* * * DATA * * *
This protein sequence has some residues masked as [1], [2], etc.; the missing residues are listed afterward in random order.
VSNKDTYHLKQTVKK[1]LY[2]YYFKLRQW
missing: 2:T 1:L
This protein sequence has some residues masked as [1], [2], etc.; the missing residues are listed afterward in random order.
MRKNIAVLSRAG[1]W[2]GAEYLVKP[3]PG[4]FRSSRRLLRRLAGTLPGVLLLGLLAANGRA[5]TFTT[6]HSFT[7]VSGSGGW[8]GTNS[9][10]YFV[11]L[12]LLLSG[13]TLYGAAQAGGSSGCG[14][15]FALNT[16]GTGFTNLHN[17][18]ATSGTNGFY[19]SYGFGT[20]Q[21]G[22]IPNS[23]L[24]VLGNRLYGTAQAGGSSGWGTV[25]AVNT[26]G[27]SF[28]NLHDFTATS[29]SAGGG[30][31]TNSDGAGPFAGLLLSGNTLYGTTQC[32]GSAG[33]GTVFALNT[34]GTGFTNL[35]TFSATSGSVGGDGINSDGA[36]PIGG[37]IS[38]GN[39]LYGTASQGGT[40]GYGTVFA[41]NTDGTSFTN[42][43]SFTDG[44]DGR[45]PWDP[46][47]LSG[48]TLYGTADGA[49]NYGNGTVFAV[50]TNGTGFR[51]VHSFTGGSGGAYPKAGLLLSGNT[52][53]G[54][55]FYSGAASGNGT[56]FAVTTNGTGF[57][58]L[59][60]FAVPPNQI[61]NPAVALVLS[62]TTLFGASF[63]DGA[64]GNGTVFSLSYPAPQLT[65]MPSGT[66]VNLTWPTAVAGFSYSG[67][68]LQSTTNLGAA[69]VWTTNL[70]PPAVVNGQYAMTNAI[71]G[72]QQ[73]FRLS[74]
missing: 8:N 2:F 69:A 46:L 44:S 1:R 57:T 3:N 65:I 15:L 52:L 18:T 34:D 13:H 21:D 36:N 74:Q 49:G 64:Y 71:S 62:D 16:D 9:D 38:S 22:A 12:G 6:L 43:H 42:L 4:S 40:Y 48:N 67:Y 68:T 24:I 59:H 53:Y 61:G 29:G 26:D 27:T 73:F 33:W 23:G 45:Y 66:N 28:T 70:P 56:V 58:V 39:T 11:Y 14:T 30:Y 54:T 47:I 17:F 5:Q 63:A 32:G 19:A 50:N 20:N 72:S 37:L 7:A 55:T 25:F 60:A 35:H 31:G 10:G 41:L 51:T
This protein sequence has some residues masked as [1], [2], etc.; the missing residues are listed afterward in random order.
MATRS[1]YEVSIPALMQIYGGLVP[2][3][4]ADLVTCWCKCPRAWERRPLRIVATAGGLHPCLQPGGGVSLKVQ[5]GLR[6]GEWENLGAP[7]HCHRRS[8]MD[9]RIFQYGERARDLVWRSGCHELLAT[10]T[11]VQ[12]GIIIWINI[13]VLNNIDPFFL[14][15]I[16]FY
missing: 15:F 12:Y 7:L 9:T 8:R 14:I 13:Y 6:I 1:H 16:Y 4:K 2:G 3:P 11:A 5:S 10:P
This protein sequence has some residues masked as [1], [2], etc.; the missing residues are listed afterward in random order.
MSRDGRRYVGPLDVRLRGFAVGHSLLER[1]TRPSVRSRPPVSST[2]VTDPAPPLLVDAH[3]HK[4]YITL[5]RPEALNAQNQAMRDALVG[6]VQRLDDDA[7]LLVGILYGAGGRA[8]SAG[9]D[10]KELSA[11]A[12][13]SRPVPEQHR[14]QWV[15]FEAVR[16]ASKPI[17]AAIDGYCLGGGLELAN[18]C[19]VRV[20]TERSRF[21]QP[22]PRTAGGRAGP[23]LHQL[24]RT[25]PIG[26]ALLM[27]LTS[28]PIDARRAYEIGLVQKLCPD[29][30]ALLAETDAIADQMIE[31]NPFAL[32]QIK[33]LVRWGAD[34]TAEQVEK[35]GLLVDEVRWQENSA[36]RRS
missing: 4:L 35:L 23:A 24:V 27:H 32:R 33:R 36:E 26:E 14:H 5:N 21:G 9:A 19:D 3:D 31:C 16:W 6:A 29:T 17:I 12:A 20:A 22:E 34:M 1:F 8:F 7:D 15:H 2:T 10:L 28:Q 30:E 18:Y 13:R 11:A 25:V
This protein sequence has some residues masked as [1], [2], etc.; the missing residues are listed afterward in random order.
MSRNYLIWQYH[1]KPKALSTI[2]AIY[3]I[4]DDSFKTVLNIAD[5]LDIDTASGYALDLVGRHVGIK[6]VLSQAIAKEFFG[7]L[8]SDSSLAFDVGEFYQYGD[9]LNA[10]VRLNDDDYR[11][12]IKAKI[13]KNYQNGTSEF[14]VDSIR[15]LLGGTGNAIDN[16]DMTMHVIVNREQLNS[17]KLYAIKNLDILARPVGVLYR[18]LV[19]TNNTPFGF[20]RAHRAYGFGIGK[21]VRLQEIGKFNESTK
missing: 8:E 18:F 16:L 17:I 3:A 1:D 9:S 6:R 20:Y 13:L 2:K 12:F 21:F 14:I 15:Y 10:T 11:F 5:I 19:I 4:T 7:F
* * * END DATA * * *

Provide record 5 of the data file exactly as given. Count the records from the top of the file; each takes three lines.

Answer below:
This protein sequence has some residues masked as [1], [2], etc.; the missing residues are listed afterward in random order.
MSRNYLIWQYH[1]KPKALSTI[2]AIY[3]I[4]DDSFKTVLNIAD[5]LDIDTASGYALDLVGRHVGIK[6]VLSQAIAKEFFG[7]L[8]SDSSLAFDVGEFYQYGD[9]LNA[10]VRLNDDDYR[11][12]IKAKI[13]KNYQNGTSEF[14]VDSIR[15]LLGGTGNAIDN[16]DMTMHVIVNREQLNS[17]KLYAIKNLDILARPVGVLYR[18]LV[19]TNNTPFGF[20]RAHRAYGFGIGK[21]VRLQEIGKFNESTK
missing: 8:E 18:F 16:L 17:I 3:A 1:D 9:S 6:R 20:Y 13:L 2:K 12:F 21:F 14:I 15:Y 10:T 11:F 5:I 19:I 4:T 7:F